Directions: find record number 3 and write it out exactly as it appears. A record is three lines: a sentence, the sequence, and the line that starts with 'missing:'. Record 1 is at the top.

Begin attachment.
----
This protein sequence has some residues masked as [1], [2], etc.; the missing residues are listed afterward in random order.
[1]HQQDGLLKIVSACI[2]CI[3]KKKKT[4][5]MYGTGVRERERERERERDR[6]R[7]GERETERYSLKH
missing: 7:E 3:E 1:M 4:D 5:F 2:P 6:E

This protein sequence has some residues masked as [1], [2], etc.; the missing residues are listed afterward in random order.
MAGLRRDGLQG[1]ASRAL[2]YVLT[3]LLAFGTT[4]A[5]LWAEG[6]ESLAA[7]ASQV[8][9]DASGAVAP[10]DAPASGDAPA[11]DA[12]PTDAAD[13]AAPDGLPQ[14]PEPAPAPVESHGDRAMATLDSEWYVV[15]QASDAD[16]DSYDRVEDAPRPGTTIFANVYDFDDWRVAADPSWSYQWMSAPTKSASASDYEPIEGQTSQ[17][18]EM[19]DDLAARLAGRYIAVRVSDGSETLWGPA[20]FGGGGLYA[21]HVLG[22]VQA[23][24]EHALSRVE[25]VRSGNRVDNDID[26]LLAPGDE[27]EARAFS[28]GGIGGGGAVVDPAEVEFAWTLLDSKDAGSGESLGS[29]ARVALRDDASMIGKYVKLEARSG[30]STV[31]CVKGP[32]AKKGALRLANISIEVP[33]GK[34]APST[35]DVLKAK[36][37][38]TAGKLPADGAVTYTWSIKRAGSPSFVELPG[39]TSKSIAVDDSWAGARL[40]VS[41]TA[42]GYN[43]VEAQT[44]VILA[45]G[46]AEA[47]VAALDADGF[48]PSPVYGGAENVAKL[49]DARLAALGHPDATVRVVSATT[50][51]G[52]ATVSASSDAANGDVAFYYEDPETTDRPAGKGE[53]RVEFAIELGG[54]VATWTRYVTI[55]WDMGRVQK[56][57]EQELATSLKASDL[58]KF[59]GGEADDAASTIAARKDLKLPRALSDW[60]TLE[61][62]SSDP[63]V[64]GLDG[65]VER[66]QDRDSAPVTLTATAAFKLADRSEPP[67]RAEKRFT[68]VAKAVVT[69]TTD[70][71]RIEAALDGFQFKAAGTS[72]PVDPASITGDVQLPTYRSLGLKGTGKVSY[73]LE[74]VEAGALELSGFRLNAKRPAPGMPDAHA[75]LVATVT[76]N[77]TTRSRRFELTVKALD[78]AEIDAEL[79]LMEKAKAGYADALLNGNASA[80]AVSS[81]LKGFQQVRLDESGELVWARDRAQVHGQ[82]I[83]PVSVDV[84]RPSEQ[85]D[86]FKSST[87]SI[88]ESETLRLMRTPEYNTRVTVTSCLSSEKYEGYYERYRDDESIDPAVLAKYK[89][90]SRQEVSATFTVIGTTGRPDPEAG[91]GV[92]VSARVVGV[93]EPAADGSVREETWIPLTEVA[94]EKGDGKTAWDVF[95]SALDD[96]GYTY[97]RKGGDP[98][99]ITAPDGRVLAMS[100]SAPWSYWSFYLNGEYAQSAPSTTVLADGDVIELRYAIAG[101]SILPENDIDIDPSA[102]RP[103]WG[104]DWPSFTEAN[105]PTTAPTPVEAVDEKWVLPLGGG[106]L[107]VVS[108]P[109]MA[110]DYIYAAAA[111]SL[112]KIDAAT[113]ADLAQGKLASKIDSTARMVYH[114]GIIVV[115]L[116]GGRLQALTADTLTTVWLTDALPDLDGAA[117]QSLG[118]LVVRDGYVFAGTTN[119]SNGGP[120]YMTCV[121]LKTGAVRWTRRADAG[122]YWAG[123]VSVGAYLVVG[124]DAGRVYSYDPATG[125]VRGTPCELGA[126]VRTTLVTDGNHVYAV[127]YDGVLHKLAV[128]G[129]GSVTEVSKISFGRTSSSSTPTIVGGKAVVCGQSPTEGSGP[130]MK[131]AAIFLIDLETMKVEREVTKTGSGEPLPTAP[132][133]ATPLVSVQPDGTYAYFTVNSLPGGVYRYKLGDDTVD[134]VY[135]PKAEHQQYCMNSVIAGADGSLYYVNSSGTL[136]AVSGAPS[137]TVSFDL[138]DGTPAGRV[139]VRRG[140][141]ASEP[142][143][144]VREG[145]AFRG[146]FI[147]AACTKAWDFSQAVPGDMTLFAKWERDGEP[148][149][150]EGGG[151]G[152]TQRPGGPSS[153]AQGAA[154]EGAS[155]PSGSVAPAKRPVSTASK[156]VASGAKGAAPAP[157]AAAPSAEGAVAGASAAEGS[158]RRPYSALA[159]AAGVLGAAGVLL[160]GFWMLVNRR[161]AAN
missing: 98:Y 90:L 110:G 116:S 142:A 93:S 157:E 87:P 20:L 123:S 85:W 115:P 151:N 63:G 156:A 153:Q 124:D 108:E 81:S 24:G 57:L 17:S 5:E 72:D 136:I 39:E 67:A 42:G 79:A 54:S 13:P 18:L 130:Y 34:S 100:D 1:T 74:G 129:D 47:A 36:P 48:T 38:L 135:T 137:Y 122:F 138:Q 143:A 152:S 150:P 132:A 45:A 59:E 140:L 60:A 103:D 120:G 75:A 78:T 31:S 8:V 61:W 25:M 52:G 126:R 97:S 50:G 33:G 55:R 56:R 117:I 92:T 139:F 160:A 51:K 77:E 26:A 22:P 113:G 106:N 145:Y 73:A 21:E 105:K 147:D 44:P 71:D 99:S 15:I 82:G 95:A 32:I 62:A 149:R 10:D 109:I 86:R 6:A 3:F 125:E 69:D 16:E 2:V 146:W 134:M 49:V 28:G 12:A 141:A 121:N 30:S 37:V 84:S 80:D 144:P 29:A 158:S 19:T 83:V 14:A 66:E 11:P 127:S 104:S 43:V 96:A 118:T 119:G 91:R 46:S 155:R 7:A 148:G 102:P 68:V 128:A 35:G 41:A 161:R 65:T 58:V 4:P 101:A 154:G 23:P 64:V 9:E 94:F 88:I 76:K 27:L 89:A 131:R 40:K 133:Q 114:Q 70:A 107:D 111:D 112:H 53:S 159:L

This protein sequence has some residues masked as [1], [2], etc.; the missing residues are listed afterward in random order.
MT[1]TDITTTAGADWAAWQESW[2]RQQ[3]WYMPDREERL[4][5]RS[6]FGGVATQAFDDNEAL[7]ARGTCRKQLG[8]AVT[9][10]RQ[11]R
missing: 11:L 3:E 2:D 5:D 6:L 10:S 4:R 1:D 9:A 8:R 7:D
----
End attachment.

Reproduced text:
This protein sequence has some residues masked as [1], [2], etc.; the missing residues are listed afterward in random order.
MT[1]TDITTTAGADWAAWQESW[2]RQQ[3]WYMPDREERL[4][5]RS[6]FGGVATQAFDDNEAL[7]ARGTCRKQLG[8]AVT[9][10]RQ[11]R
missing: 11:L 3:E 2:D 5:D 6:L 10:S 4:R 1:D 9:A 8:R 7:D